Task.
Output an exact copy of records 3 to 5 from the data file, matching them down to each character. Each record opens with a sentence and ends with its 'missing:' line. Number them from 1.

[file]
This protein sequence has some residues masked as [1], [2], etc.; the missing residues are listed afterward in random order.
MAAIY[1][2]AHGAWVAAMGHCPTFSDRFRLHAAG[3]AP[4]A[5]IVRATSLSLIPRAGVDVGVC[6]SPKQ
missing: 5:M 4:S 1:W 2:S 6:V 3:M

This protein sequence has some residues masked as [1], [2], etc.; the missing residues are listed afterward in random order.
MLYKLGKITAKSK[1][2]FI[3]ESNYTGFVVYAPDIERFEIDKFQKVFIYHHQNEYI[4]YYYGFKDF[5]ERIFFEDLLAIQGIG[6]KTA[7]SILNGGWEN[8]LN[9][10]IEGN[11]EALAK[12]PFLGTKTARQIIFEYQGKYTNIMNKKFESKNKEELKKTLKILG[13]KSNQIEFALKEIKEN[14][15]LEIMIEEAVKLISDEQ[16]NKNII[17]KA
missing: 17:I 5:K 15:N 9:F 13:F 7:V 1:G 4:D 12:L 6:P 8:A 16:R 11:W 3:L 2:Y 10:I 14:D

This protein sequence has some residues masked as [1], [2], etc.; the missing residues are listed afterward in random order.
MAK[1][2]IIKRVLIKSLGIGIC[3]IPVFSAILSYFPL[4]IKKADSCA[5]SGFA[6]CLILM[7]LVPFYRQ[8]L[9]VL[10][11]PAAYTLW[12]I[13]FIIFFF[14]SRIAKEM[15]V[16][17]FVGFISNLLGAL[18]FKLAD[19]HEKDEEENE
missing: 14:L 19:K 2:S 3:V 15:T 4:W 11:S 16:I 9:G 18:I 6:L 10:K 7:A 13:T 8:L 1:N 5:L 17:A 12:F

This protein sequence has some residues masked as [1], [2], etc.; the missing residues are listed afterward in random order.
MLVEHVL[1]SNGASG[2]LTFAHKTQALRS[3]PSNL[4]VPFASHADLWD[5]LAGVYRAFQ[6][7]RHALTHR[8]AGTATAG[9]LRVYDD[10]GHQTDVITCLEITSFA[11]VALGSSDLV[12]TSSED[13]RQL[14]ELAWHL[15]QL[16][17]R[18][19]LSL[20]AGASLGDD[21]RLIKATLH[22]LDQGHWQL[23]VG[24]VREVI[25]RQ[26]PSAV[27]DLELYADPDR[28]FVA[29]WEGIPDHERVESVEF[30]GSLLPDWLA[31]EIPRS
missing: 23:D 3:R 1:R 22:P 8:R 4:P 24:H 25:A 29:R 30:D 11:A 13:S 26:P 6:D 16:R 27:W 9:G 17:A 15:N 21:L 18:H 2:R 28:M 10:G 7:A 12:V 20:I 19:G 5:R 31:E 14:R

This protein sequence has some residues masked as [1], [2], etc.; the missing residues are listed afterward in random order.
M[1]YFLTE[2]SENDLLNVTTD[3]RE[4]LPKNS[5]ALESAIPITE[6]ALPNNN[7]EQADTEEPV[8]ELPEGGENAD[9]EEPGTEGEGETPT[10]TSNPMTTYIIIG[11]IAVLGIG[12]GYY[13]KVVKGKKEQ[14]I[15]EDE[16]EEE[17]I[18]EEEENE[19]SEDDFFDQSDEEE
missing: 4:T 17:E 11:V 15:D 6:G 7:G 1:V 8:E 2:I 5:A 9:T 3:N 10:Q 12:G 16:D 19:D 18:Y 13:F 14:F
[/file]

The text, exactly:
This protein sequence has some residues masked as [1], [2], etc.; the missing residues are listed afterward in random order.
MAK[1][2]IIKRVLIKSLGIGIC[3]IPVFSAILSYFPL[4]IKKADSCA[5]SGFA[6]CLILM[7]LVPFYRQ[8]L[9]VL[10][11]PAAYTLW[12]I[13]FIIFFF[14]SRIAKEM[15]V[16][17]FVGFISNLLGAL[18]FKLAD[19]HEKDEEENE
missing: 14:L 19:K 2:S 3:V 15:T 4:W 11:S 16:I 9:G 18:I 6:L 10:K 7:A 13:T 8:L 1:N 5:L 17:A 12:F

This protein sequence has some residues masked as [1], [2], etc.; the missing residues are listed afterward in random order.
MLVEHVL[1]SNGASG[2]LTFAHKTQALRS[3]PSNL[4]VPFASHADLWD[5]LAGVYRAFQ[6][7]RHALTHR[8]AGTATAG[9]LRVYDD[10]GHQTDVITCLEITSFA[11]VALGSSDLV[12]TSSED[13]RQL[14]ELAWHL[15]QL[16][17]R[18][19]LSL[20]AGASLGDD[21]RLIKATLH[22]LDQGHWQL[23]VG[24]VREVI[25]RQ[26]PSAV[27]DLELYADPDR[28]FVA[29]WEGIPDHERVESVEF[30]GSLLPDWLA[31]EIPRS
missing: 23:D 3:R 1:R 22:P 8:R 4:P 24:H 25:A 29:R 30:D 11:A 13:S 26:P 6:D 16:R 27:W 9:G 17:A 15:N 21:L 18:H 2:R 28:M 10:G 7:A 12:V 20:I 19:G 5:R 31:E 14:R

This protein sequence has some residues masked as [1], [2], etc.; the missing residues are listed afterward in random order.
M[1]YFLTE[2]SENDLLNVTTD[3]RE[4]LPKNS[5]ALESAIPITE[6]ALPNNN[7]EQADTEEPV[8]ELPEGGENAD[9]EEPGTEGEGETPT[10]TSNPMTTYIIIG[11]IAVLGIG[12]GYY[13]KVVKGKKEQ[14]I[15]EDE[16]EEE[17]I[18]EEEENE[19]SEDDFFDQSDEEE
missing: 4:T 17:E 11:V 15:D 6:G 7:G 1:V 8:E 2:I 5:A 9:T 3:N 10:Q 12:G 16:D 19:D 18:Y 13:F 14:F